Taste and see ... how good the cookies are
- Created on Tuesday, 13 September 2011 03:06
Many of our homes enjoy the presence of seminarians who come on a regular basis for their apostolic experience. Usually they can count on participating in Mass and other devotions, engaging in conversation with the Residents, leading a rosary or Gospel sharing group and perhaps serving in the dining room or sharing a meal with the elderly. These unsuspecting seminarians had no idea what they were in for when they began their rotation at St Joseph’s Home in Enfield, CT. They were about to learn a whole new meaning to the psalmist's words, "Taste and see the goodness of the Lord!"
Master bakers? Not quite, but they’re on the way as they take cookie baking lessons from 102 year old Mary Falzone. While they might have been out of their comfort zone a bit, David Madejski, Glen Dmytrycyn, and Ramon Garcia were eager to contribute to the Residents’ efforts in preparation for an upcoming bake sale, the proceeds of which were destined to help a young woman in discernment to pay off her educational debts. High school volunteer Jenny Carifa lends a hand as well. Could there be a tastier ... worthier cause? We usually pray the Lord of the Harvest to send laborers into his vineyard. Maybe we should add the bakery to our prayers!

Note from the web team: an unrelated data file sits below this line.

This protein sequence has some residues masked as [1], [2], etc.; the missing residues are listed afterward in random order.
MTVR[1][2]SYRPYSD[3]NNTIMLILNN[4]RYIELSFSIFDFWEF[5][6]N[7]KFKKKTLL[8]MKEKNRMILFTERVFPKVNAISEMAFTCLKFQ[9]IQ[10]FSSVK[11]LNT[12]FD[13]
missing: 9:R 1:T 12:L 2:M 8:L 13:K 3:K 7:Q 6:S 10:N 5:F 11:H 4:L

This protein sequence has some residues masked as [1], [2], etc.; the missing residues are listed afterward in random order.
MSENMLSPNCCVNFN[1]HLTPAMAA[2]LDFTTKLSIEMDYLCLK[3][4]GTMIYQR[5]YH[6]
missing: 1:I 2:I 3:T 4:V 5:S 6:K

A Day in the Life of a Collecting Little Sister
- Created on Thursday, 15 September 2011 20:37
It’s only noon and it’s already been a good day—Providence never sleeps! Sister Caroline and I set out before dawn for Chicago’s produce market, praying the rosary together as the sun rose over the city. Now we’re headed home after our morning rounds, our “begging van” full of fresh fruits and vegetables. All of them were donated by the generous merchants we visit each week at the market. These rough and ready men have a soft spot in their hearts for the needy elderly we serve at St. Mary’s Home. Just like our foundress, St. Jeanne Jugan, I often think to myself, “Our benefactors, what would we do without them?” READ MORE